Everest: A timeline

By AG Staff 27 May 2013
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Significant moments in the history of the world’s most renowned summit.

EVEREST HAS ENDURED AS the world’s ultimate summit, but this peak wasn’t always so familiar. These footsteps in time mark important points in the history of this great mountain.


1921: First British expedition to Everest, led by Lt Col Charles Howard-Bury, and including George Mallory, reaches 6700m, establishing the north ridge route.

1922:First known deaths on Everest. Seven Sherpas are killed in an avalanche as they join Mallory on his third summit attempt.

1924: Edward Norton and Theodore Somervell attempt an ascent without oxygen. Somervell retreats, but Norton reaches 8570m – a height not beaten for 28 years.

1924: Mallory and Andrew Irvine disappear during a summit attempt with oxygen. There is still debate on whether they reached the top. Mallory’s body was not found until 1999.

1950: Tibet comes under Chinese rule and the northern route closes. Nepal slowly opens up, and permits foreign expeditions via the southern side.

1953: New Zealander Edmund Hillary and Sherpa Tenzing Norgay summit Everest for the first time via the south-east ridge.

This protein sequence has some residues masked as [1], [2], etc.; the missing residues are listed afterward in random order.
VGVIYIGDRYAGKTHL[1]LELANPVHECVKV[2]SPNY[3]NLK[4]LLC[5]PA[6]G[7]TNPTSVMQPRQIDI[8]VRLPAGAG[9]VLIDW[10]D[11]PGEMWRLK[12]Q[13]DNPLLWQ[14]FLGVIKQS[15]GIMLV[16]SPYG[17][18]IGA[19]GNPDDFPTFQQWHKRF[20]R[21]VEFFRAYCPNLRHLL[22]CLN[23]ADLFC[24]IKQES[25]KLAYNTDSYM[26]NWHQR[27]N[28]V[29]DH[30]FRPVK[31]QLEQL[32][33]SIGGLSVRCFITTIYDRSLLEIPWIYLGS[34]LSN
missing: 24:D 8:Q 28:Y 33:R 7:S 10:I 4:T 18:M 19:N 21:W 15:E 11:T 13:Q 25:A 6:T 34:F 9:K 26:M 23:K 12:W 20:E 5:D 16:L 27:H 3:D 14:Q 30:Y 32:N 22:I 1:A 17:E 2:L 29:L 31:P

1960: A Chinese and Tibetan team summit Everest via the northern ridge for the first time.

1975: Junko Tabei, a member of a Japanese expedition, is the first woman to summit Everest.

1984: Greg Mortimer and Tim Macartney-Snape are the first Australians to summit. Greg is currently a trustee of the AG Society.

1990: Peter Hillary, Sir Edmund’s son, summits Everest. The Hillarys are the first family to have two generations reach the summit.

1997: Brigitte Muir is the first Australian woman to summit.

2005: French test pilot Didier Delsalle makes aviation and Everest history when he lands his AS350 B3 helicopter on the summit.

2011: On 11 May, Nepalese mountaineer Apa Sherpa completes his record-breaking 21st ascent.

2013: Before this year’s climbing season (April–May), 3842 climbers had summited Everest.